When Southeastern closed as Hurricane Dorian approached, one student went home to the Bahamas. She survived Hurricane Dorian but now worries about the fates of fellow Bahamians.
LAKELAND — As Jody Whymns sat Thursday inside Lynden Pindling International Airport in Nassau, Bahamas, awaiting a flight back to Florida, she watched a steady flow of helicopters and ambulances sweep past. Each glimpse of a chopper supplied by the U.S. Coast Guard or the British Navy reminded her of the devastation her native country had endured in recent days.
Whymns, a graduate student at Southeastern University, joined other students returning for the resumption of classes Friday following a weeklong break prompted by Hurricane Dorian. But her thoughts remained centered on the Bahamas, where she survived the hurricane’s passage unhurt but many were not so fortunate.
Whymns, 23, flew to her family home in Nassau on Aug. 30, a day after Southeastern’s administration announced classes would be suspended as Hurricane Dorian churned westward through the Atlantic Ocean. At that point, Central Florida seemed more likely than the Bahamas to absorb the hurricane’s wrath.
A shift in direction then drove Dorian across the Bahamas. Nassau, the capital city, and the island of New Providence were spared the brunt of the hurricane’s 185-mph wind gusts, but the storm pummeled the islands of Abaco and Grand Bahama to the north.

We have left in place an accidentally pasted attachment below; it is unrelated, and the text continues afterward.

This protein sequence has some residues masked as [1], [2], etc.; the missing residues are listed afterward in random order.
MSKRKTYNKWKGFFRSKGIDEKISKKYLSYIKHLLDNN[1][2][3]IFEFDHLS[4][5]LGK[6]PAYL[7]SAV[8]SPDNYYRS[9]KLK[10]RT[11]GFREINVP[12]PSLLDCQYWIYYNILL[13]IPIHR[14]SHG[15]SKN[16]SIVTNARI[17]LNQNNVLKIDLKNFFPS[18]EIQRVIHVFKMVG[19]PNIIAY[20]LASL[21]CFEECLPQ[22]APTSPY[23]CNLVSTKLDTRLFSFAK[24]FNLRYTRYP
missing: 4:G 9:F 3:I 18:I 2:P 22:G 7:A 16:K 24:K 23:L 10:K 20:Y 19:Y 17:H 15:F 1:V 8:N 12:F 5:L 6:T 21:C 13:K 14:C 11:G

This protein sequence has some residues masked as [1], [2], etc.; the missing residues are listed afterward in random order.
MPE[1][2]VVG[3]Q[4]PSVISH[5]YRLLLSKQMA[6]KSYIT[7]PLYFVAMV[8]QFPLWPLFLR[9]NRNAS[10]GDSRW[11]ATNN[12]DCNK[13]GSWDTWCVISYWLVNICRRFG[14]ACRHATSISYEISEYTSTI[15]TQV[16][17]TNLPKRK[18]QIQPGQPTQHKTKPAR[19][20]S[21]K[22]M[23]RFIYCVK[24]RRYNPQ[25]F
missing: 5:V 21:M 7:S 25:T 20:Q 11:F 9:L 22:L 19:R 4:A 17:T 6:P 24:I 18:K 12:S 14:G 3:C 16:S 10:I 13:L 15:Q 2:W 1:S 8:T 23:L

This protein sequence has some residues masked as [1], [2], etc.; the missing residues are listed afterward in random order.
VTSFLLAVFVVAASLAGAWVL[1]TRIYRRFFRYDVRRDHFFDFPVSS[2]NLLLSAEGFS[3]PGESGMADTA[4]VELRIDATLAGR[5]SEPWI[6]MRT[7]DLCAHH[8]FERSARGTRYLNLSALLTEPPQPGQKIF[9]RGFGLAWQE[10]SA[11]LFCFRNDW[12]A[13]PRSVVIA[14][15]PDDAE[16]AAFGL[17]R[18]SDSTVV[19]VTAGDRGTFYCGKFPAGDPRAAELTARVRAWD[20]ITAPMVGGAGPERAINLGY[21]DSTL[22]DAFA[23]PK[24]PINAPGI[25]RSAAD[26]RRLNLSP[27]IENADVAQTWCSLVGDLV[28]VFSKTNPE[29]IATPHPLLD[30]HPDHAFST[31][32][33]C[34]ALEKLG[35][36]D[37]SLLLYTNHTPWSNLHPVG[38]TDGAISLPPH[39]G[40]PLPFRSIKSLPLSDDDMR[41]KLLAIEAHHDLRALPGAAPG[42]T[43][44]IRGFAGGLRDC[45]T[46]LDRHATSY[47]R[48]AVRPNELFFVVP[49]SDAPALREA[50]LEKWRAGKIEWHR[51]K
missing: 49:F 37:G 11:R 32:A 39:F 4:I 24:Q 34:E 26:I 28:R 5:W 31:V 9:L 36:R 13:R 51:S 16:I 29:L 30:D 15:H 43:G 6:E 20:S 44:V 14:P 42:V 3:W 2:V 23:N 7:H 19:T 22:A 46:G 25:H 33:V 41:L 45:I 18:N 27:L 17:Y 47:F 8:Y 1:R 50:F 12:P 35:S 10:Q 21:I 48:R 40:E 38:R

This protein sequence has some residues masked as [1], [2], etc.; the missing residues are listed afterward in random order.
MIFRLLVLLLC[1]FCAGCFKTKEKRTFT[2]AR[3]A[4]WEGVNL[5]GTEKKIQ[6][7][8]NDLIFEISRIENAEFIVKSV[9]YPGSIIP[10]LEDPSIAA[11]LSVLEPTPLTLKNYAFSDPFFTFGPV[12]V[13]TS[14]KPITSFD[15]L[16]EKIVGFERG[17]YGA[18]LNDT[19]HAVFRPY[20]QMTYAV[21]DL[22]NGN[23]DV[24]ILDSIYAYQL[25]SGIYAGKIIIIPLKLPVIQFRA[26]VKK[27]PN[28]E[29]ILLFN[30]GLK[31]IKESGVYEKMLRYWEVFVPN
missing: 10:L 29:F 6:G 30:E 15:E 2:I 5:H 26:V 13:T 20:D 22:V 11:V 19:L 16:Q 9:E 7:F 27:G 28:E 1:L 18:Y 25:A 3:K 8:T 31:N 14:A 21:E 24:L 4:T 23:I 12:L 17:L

As of Friday afternoon, the official death toll in the Bahamas was 30 and expected to rise substantially.
“It’s heartbreaking,” Whymns said Friday. “Even though I was not there physically, I was definitely there emotionally and mentally. To this day, there are people I know who are missing their parents or their cousins. It’s definitely hard to be here while I know my country is suffering and dealing with something so heartbreaking.”
Whymns has attended Southeastern since 2014, earning a bachelor’s degree in psychology before pursuing a master’s in professional counseling. She also works as a graduate assistant for the school’s Institutional Review Board.
Having spent her childhood in Nassau, Whymns is accustomed to weather disturbances. She recalls routinely missing the first week of school as a child because of disruptions caused by hurricanes or tropical storms.
Hurricane Dorian, the second-most powerful storm measured in the Atlantic, struck the Bahamas on the afternoon of Sept. 1 and stalled for nearly two days before eventually lumbering to the northwest. Whymns said her family endured heavy rains, gusty winds and the loss of power and phone service.
Elsewhere in Nassau, her elderly grandmother shared a house with Whymns’ aunt and cousin and their five children. Water intruded into every room in the house, forcing Whymns' grandmother to take refuge with another relative.
Whymns had one uncle living on the Abaco Islands and another on Grand Bahama. It soon became obvious those islands would face greater destruction than New Providence.
“We were listening to radio stations, and that’s when we began to realize, ‘Oh, my word, this is something that we were never expecting,' ” she said. “In Nassau, we got a little rain, but we had no idea the impact that Abaco and Grand Bahama would experience at all.”
With phone service knocked out, Whymns and her parents had no way to reach her uncles. For two days, she didn’t know if her uncle Gregory on Grand Bahama was even alive.